I have been reading, off and on, through Robert Webber’s “The Divine Embrace: Recovering the Passionate Spiritual Life” The book is broken down into two parts:
Part One: The Crisis – How Spirituality Became Separated from the Divine Embrace
Part Two: The Challenge: Returning Spirituality to the Divine Embrace
The entire first section is basically a historical sketch of spirituality in the Christian tradition. In 4 compelling chapters, Webber traces the ins and outs, ups and downs, of Christian Spiritual Life through the major time periods:
(AD 30 – 1500) Rescuing Spirituality from Dualism and Mysticism
(AD 1500 – 1900) Rescuing Spirituality from Intellectualism and Experientialism
(AD 1900 – 2000) Rescuing Spirituality from Legalism and Romanticism
(AD 2000 – ) Rescuing Spirituality from New Age Philosophy and Eastern Religions
I was reading through the chapter on AD 1900 – 2000 this week and I thought Webber offered a very interesting and clear picture of 20th century legalism – something my own fellowship has suffered from immensely. And not to beat a dead horse (I rarely ever talk about legalism though), but I think his sketch of legalism is worth sharing here. (Also, I think it is sort of funny that he does it in list form – you know… so legalists can understand it.)
First, a Story
Webber affirms his families faith. He makes it abundantly clear that he both loves his parents and appreciates their deep faith and love of God. In particular, he remembers how much his parents served others at church, and cared for their family of faith in actions of compassion. But, he remembers clearly the moment he discovered they were legalists:
My first conscious experience of evangelical legalism occurred when I was eight years old. During that summer I was sent to a YMCA youth camp for a month. Each week the kids were taken into town to see a movie. Since I didn’t know better, I went. When my parents heard that I went to a movie, they were shocked and quickly instructed the camp leader that I was not allowed to attend any more movies. So for the rest of the summer, when others went to a weekly movie, I remained on the campground alone under the supervision of a camp leader who was appointed to watch over me. The question of whether or not to go to a movie is in itself not the issue. My parents’ refusal to allow me to go to a movie was symptomatic of a much larger and pervasive issue within the evangelical world – its legalistic mentality. (pg. 81)
Now, a Definition
“Legalistic Mentality” – according to Webber, a legalistic mentality “constitutes a particular way of seeing reality. A legalistic mentality defines spirituality in terms of what a Christian does not do. Those who question the established dos and don’ts are regarded as rebels and are often ostracized in one way or another from the community. Unfortunately these dos and don’ts often get int he way of seeing the real ethics of Christian Spirituality such as growth of character; the concern for justice, and the care of the poor and the needy.” (pg. 81)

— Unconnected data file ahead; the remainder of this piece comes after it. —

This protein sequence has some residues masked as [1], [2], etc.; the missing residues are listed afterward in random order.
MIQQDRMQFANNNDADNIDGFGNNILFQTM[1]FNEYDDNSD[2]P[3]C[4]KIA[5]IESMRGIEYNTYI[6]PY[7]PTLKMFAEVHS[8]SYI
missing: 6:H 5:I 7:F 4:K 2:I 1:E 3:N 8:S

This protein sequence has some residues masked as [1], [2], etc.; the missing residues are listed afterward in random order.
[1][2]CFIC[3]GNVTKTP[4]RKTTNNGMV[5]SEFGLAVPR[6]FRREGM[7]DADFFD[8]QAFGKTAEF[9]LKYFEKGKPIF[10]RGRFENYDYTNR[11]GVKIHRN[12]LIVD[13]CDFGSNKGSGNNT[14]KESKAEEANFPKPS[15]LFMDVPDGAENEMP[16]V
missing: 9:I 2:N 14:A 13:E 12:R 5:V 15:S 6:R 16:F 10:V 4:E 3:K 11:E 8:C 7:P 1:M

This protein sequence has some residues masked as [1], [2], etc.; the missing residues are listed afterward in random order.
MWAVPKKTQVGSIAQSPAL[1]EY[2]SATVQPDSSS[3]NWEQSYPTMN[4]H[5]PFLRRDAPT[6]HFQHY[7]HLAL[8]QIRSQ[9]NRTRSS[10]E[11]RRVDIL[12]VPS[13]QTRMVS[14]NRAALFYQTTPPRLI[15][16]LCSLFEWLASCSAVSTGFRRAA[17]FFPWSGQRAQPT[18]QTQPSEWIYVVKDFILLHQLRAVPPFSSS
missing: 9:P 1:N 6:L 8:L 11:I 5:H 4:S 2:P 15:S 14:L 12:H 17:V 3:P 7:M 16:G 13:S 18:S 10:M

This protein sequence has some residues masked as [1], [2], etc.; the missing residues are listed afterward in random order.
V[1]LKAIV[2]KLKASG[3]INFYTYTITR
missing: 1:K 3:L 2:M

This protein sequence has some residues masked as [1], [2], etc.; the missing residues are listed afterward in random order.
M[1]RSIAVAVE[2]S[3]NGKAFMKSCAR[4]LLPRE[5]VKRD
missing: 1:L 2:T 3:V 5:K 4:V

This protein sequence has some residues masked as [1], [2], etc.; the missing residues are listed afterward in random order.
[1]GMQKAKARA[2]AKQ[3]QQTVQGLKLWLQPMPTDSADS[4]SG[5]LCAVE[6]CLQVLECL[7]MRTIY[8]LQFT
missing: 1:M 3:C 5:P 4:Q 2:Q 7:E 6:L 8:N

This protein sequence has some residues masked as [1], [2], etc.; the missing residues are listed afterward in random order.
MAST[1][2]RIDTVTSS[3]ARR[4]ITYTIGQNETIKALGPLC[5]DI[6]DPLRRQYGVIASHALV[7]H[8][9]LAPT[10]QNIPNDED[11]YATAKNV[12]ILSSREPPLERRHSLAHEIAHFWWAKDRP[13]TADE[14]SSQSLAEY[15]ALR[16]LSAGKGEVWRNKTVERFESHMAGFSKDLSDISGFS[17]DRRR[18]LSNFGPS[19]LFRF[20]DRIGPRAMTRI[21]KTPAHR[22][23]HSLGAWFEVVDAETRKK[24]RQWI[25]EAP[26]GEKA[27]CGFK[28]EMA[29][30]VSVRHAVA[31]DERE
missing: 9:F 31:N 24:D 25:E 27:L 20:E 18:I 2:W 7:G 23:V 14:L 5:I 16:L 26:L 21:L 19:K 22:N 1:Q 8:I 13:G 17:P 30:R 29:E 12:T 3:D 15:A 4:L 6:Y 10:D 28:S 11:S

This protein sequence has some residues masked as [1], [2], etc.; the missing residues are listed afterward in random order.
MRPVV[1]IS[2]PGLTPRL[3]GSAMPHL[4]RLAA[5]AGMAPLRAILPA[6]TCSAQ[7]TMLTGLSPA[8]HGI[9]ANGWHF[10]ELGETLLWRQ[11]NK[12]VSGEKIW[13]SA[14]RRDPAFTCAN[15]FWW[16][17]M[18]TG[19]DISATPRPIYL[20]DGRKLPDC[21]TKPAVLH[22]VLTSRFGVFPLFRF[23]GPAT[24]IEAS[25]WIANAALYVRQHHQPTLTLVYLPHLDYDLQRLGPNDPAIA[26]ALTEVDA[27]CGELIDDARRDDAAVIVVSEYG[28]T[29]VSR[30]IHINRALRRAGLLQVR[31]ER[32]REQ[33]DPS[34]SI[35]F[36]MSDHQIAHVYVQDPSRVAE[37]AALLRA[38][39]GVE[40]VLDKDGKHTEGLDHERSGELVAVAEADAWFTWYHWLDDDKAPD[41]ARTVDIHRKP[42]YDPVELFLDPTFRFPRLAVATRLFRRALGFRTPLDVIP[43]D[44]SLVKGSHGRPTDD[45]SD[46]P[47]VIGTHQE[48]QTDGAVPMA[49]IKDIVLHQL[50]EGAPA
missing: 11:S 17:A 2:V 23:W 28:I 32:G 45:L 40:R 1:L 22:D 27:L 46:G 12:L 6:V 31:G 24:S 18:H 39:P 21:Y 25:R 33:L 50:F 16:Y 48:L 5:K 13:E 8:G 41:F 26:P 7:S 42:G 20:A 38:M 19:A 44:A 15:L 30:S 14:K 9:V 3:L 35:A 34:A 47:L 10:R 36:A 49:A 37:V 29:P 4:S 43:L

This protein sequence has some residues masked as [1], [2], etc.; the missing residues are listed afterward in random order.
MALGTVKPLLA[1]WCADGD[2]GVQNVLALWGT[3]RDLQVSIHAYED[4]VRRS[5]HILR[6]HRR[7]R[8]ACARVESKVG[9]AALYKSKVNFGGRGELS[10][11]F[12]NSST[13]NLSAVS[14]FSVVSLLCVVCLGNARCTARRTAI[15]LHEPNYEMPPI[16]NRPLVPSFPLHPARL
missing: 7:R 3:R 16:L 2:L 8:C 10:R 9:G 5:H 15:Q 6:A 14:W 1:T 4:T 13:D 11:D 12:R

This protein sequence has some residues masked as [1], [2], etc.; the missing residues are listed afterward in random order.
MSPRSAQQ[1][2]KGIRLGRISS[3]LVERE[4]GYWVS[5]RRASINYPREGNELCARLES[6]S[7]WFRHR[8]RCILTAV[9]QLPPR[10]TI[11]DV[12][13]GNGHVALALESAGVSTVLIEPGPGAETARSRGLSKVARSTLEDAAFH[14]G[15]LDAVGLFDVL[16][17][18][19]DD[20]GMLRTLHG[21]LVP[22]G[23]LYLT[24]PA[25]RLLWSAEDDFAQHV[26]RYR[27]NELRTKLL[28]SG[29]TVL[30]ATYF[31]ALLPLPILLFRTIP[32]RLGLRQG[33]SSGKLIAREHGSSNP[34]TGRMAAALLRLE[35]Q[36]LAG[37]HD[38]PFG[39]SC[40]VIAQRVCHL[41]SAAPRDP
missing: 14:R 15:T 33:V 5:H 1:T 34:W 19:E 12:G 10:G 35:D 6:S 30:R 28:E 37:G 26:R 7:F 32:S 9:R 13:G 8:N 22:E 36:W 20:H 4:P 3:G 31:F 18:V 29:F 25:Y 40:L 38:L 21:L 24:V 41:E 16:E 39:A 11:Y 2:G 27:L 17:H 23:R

The Doctrinal List
All evangelicals agree that the Bible is the final authority in matters of faith and practice; legalism adds that biblical authority can be expressed only with full, plenary, verbal inspiration of the Bible.
All evangelicals agree that God is the Creator; legalists add a literal interpretation of Genesis 1 and insist that the Scripture teaches that God created the world in seven days.
All evangelicals agree that the Bible is to be interpreted by God’s people; legalists insist that there is only one valid interpretation of every text reached through the biblical, historical, exegetical methodology of interpretation.
All evangelicals agree that the church is called to reflect on Scripture and develop a theology of the Christian faith; legalists insist that there is only one kind of theology – propositional truth.
All evangelicals believe in the church; legalists insist that their church or fellowship is the only pure church and all others are apostate
All evangelicals believe in the second coming of Christ; legalists insist that their particular view of the end-time (i.e., pretribulation rapture or premilliniarian) is the one true eschatological worldview.
All evangelicals believe in the ethical life supported by the theological virtues of faith, hope, and love modeled by Jesus; legalists deduce teachings from ethical admonitions of Scripture and create a handy list of dos and don’ts to be followed scrupulously.
All evangelicals believe in the spiritual life; legalists define spirituality as reading the Bible daily, praying regularly, going to church every time the door is open, witnessing to everyone you meet, and maintaining rules that define said spirituality.
What would you add, delete, or change?